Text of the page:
Growing up in suburban Adelaide as an Aboriginal kid in the 70’s and 80’s wasn’t exactly a joyous childhood. Sure there were fun times like being able to play in your street with the next door neighbours, riding your bike, playing Hopscotch, or Hide ‘n’ Seek.
I’m the product of an Aboriginal mother and a Dutch father. My mother is an Arrente woman. Her mother was born at Ntaria also known as Hermannsburg Mission on Western Arrente country in Central Australia. Her father was born under the shade of a Coolibah Tree at Adelaide River, in the Northern Territory. My father, the son of a Dutch Jew, who migrated to Australia from Holland as a teenager. Their marriage in 1964 made newspaper headlines, “Migrant marries native girl”.
My parents separated when I was only 3 years old. While I maintained a strong connection to my Dutch side of the family, I grew up black. Being the only Aboriginal kid at primary school and one of only 3 Aboriginal kids at high school does not bring back fond memories. In fact it’s a time I’d rather forget.
Most of my time at high school was spent trying to lay low and not be noticed just in case I would be singled out by other kids, non-Aboriginal kids. Names like ‘dirty boong’ or ‘coon’ and phrases like, “watch out the black might rub off”, still haunt me. I remember walking passed a group of students in the school yard or on my way home, and deliberately walking in another direction or taking a different route home. Those were just a few of the survival tactics I used to avoid kids from school and to avoid the barrage of derogatory comments. Racism during my primary and secondary school years was rife.
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I remember wanting to leave high school altogether just to avoid it. And I would have if it wasn’t for my mum, aunty and grandpa instilling in me the need for a good education. I recall during my primary schooling, many days, months and on one occasion, there was one year, where I did not attend school at all. From the age of 4 up until I was a 7 or 8, I missed quite a bit of my primary school education.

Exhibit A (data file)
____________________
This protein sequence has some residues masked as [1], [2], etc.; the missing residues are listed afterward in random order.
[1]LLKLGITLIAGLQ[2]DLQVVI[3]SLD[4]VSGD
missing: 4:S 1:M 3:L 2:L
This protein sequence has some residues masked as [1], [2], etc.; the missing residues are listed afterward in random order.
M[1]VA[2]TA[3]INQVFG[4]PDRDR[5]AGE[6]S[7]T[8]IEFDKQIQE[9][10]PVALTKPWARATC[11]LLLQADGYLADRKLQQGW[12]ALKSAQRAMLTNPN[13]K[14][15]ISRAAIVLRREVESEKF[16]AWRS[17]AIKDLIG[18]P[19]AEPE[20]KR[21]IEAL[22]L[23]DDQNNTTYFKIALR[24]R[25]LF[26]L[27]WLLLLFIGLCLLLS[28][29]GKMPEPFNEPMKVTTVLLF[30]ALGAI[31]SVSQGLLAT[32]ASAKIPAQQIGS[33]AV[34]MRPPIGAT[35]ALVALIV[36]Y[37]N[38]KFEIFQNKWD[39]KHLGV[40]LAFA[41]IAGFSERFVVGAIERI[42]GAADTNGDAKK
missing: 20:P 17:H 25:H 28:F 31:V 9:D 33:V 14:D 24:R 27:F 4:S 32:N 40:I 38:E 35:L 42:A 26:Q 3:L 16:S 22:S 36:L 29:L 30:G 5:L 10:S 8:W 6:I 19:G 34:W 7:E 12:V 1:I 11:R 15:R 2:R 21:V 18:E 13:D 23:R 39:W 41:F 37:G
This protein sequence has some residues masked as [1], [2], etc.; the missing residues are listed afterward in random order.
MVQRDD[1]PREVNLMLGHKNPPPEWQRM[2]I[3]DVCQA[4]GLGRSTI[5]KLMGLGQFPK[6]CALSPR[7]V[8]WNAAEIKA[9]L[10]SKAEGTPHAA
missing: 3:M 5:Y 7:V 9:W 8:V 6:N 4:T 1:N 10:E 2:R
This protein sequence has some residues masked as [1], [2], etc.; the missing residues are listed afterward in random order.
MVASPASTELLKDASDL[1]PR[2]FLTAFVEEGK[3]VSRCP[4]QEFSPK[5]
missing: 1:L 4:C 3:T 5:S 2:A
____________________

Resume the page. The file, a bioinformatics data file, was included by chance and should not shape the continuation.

Like many Aboriginal families during that time, we moved around a lot and I remember attending many different primary schools, in fact 4 or 5 different primary schools by the time I was 11 or 12 years of age. It was a very unsettling time. My mum was a single parent receiving the pension. We had various family members living with us, aunties, uncles, and family friends. There wasn’t a lot of money and as a result, not much food in the house and I remember many times finishing my homework by candle light because the electricity and gas would be disconnected because Mum simply could not afford to pay the bills.
I remember having to cycle to the local delicatessen to ask if we could book up some groceries to tie us over for another fortnight until Mum’s next pension day. Receiving food vouchers from St Vincent De Paul’s was a regular occurrence. Mum was always in ill health so I had to take responsibility of looking after my younger sister who was born with a mild intellectual disability and later developed Schizophrenia.